Father Sean Burke Care Home for the Elderly at Helping Hand Cheung Muk Tau Holiday Centre

Design Concept

The 200-bed Father Sean Burke Home for the Elderly is situated within the grounds of the Helping Hand Cheung Muk Tau Holiday Centre. And although it was conceived as an independent building, it was designed in harmony with the Centre’s existing masterplan, which is based on a triangular grid. 

The building, therefore, consists of two triangular wings, each with a central courtyard surrounded by balcony-type circulation corridors, creating a continuous circulation route on each of the Home’s three residential floors in the form of a figure ‘8’. Residents are thus able to stroll around the two courtyards in a continuous loop, free of dead ends.

The bedrooms – usually containing either two or four beds – are accessed from the corridor, with windows facing outwards so that natural cross-ventilation will pass through the rooms and out into the central courtyard. Mobile beds and wide doors allow the bedrooms to be converted for three-, two- or single-bed occupancy as required.

In addition to meeting the highest healthcare standards and practices, CKL worked closely with the Home’s staff to create a physical environment that counteracts some of the impairments that come with dementia. The different floors, for example, are clearly identified with strong graphic icons ­– a circle, a square and a diamond – while the wings on each floor are also coloured differently, in beige and light green.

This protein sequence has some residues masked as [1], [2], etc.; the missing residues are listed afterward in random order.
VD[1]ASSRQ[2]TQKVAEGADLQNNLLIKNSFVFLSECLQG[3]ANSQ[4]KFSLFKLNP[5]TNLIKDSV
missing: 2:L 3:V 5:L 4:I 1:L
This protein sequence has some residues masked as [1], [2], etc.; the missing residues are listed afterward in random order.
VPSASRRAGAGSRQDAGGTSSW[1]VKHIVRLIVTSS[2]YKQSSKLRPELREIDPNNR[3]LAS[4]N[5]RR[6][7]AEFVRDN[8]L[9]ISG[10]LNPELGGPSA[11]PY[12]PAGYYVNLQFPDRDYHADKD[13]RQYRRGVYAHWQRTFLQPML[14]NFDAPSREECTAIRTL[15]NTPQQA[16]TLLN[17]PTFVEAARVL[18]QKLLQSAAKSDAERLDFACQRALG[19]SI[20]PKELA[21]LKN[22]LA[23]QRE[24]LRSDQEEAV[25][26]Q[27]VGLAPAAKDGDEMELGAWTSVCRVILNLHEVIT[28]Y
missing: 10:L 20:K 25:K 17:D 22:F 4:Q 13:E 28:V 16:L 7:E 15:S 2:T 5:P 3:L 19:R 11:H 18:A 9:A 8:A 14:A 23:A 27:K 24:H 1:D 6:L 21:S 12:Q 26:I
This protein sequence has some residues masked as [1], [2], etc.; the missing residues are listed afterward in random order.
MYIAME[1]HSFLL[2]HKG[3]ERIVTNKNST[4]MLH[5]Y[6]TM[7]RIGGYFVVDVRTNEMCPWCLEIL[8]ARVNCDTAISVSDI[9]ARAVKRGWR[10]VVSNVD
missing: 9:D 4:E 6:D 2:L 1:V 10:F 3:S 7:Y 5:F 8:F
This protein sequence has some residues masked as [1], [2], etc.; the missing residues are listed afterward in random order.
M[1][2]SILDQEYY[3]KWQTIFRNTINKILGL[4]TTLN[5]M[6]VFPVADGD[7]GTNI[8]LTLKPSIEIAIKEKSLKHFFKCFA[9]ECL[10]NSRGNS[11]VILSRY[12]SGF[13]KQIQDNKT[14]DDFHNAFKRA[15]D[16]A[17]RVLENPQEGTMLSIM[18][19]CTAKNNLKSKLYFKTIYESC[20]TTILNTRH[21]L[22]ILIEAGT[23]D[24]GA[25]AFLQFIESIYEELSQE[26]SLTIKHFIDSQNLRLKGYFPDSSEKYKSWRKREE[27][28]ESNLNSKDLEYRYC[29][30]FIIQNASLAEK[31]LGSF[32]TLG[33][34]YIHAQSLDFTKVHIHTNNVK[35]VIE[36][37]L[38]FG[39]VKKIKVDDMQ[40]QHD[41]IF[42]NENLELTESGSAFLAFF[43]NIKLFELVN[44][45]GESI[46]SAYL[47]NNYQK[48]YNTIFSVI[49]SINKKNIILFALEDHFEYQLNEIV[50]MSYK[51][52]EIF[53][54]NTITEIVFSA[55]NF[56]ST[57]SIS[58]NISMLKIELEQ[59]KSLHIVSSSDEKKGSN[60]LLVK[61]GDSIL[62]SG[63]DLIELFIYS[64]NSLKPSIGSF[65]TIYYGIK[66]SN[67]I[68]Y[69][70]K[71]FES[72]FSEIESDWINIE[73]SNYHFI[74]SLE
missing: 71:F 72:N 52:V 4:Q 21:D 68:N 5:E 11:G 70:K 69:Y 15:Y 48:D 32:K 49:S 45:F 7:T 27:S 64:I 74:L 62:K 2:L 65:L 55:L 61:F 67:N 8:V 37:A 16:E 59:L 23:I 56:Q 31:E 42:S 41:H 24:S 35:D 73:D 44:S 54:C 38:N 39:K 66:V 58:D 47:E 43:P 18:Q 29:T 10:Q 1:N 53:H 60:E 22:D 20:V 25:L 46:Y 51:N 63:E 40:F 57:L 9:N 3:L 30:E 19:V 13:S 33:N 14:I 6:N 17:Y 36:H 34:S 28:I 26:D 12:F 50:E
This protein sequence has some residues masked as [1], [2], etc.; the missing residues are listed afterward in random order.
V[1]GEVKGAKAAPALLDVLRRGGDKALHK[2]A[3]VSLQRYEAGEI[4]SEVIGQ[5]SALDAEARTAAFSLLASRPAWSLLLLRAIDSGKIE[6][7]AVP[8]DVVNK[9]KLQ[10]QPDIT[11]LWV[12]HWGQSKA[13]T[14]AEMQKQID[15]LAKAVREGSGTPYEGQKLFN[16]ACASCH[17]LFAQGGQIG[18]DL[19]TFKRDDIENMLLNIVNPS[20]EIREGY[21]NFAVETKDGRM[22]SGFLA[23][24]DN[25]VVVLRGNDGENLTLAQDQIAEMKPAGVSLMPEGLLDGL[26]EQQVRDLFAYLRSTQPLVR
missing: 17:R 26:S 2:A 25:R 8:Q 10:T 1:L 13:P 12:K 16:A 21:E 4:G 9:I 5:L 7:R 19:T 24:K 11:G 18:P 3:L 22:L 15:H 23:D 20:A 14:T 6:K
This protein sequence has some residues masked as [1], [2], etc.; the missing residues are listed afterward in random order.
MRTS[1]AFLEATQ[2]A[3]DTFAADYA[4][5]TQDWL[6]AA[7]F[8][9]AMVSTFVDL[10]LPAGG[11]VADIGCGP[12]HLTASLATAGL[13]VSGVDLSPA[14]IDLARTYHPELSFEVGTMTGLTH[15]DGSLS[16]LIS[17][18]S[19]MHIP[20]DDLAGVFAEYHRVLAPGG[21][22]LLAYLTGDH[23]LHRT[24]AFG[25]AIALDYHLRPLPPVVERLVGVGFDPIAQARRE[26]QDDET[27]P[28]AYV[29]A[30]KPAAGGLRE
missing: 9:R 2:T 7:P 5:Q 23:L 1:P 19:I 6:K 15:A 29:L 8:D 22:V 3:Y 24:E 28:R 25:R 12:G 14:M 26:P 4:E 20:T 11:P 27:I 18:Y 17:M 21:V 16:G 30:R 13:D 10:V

Special attention was similarly paid to the choice of all the internal finishes – their texture as well as colour – to avoid causing disorientation in seniors with visual impairments. Nature’s healing properties have also been brought into play, with the building carefully located so as to retain as many of the site’s existing trees as possible.

Externally, the architectural vocabulary of the new building was designed to match that of the Holiday Centre complex as a whole. The external colours, finishes and materials of the existing buildings have been carried over to the new building, as have the gridded modular windows and green pitched roofs. Similarly, the whole building has been raised on freestanding columns to create shady public spaces open to the Centre’s richly planted gardens at ground level. Inside and out, that essential sense of simplicity and calm has been maintained and reinforced.